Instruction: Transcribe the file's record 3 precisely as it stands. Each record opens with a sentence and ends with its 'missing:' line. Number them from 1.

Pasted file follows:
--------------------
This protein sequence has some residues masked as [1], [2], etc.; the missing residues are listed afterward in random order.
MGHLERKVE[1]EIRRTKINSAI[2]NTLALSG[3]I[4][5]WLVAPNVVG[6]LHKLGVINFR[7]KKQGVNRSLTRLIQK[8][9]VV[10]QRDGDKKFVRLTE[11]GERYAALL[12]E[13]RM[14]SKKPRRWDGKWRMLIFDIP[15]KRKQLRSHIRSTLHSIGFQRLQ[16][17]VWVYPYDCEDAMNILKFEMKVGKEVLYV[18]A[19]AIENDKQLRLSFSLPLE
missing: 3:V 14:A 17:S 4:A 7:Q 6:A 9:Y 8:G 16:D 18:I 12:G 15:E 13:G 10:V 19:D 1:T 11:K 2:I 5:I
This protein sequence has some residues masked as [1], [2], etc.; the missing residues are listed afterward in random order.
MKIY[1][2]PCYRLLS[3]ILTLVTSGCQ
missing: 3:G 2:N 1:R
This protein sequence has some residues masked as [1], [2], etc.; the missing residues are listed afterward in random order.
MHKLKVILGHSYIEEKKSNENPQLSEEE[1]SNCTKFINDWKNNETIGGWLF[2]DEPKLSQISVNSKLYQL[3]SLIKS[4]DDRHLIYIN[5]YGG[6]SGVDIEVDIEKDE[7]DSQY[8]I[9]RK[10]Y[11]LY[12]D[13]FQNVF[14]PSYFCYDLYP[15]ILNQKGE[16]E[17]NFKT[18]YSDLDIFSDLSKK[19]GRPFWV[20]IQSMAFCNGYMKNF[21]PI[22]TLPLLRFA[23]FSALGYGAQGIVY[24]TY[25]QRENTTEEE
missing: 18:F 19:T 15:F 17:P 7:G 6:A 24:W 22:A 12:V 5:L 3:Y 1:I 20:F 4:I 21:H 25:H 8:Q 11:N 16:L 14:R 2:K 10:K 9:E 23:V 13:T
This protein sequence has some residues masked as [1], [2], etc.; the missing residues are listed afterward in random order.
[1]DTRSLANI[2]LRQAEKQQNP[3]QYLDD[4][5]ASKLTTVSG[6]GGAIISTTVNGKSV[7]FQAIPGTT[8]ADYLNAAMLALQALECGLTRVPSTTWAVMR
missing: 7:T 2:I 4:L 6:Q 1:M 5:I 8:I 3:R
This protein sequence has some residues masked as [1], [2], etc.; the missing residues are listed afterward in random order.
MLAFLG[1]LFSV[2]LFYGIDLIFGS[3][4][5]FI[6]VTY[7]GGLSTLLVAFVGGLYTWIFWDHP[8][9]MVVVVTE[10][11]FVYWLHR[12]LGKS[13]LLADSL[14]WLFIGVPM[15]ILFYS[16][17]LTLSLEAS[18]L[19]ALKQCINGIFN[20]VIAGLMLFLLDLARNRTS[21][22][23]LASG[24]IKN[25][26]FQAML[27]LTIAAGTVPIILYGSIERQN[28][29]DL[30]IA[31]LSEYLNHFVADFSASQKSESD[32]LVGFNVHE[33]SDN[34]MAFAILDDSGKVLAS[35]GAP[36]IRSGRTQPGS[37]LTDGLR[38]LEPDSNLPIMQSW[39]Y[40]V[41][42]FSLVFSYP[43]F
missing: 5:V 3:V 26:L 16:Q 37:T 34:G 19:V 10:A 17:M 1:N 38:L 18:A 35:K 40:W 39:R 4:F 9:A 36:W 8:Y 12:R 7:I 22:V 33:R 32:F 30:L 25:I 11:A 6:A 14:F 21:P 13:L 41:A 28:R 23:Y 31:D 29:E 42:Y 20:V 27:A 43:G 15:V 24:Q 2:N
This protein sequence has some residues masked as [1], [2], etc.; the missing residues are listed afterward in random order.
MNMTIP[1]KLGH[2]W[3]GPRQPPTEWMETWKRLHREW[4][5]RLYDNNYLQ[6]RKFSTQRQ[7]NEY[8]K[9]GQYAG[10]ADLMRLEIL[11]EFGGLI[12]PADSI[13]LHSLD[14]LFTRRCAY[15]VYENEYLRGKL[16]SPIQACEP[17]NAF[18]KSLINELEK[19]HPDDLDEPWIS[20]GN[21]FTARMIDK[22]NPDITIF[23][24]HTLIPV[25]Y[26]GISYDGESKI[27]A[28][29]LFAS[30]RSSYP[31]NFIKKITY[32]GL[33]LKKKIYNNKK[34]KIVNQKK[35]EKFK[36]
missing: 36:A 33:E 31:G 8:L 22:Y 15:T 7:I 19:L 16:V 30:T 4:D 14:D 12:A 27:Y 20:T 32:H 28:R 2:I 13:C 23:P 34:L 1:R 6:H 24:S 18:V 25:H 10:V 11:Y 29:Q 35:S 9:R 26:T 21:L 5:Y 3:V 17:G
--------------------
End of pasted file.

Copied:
This protein sequence has some residues masked as [1], [2], etc.; the missing residues are listed afterward in random order.
MHKLKVILGHSYIEEKKSNENPQLSEEE[1]SNCTKFINDWKNNETIGGWLF[2]DEPKLSQISVNSKLYQL[3]SLIKS[4]DDRHLIYIN[5]YGG[6]SGVDIEVDIEKDE[7]DSQY[8]I[9]RK[10]Y[11]LY[12]D[13]FQNVF[14]PSYFCYDLYP[15]ILNQKGE[16]E[17]NFKT[18]YSDLDIFSDLSKK[19]GRPFWV[20]IQSMAFCNGYMKNF[21]PI[22]TLPLLRFA[23]FSALGYGAQGIVY[24]TY[25]QRENTTEEE
missing: 18:F 19:T 15:F 17:P 7:G 6:A 24:W 22:A 12:V 5:L 3:Y 1:I 20:F 4:I 21:H 25:H 8:Q 11:N 16:L 14:R 2:K 10:K 9:E 23:V 13:T